Definition of cannonry in US English:

cannonry

noun

  • The use or discharge of cannon; artillery.

    • ‘Here's me with a serious piece of Spanish Armada cannonry pulled out of Kinnagoe by the Derry Divers’ Club.’
    • ‘The technology of cannonry may have been more influential on Galileo's science than the other way around.’
    • ‘The site was later named Battery Park and decorated with commemorative statuary and cannonry.’
    • ‘Music, emotion, honesty - these are the true weapons, cannonry against which all defences are rendered useless.’
    • ‘There's no need for martial displays of cannonry here.’
    • ‘The superior firepower provided by bronze cannonry proved crucial in the English navy's victory in 1588 over the much larger Spanish Armada.’
    • ‘An occasional flash of lightning lit up the trees and the winding road, and the cannonry of the skies rolled and echoed overhead.’
    • ‘Because of her identification with lightning and cannonry, in Santería she is identified with the god Shango, god of lightning and war.’
    • ‘While en route they were fired upon by small arms and cannonry as they passed the fortified city on Kanghwa, but they easily silenced these positions.’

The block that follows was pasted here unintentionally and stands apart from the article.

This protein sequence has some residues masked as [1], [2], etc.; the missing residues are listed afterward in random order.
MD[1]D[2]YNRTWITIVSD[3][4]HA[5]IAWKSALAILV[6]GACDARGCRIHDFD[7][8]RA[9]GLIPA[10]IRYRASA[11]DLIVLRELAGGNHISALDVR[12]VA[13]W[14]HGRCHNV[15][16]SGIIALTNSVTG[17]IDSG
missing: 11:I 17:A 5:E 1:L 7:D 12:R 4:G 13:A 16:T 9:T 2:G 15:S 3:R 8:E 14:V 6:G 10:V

• ‘In the fall of 1916 the ship underwent major repairs - new steam-boilers, upgraded cannonry and communication system were installed.’
    • ‘The chief becomes fixated on getting gunpowder so that he can use some captured cannonry on a rival tribe, but the Frenchman's services in this regard don't change the chief's basic contempt for him.’
    • ‘The first way is to fire cannonry and other projectiles towards another ship in hopes of sinking, scaring, or capturing the vessel.’
    • ‘With the development of better cannonry, though, brick and stone wall forts such as this became susceptible to attack.’
    guns, big guns, ordnance, cannon, cannons, heavy weapons, heavy weaponry, battery
    View synonyms

Pronunciation

cannonry

/ˈkanənrē/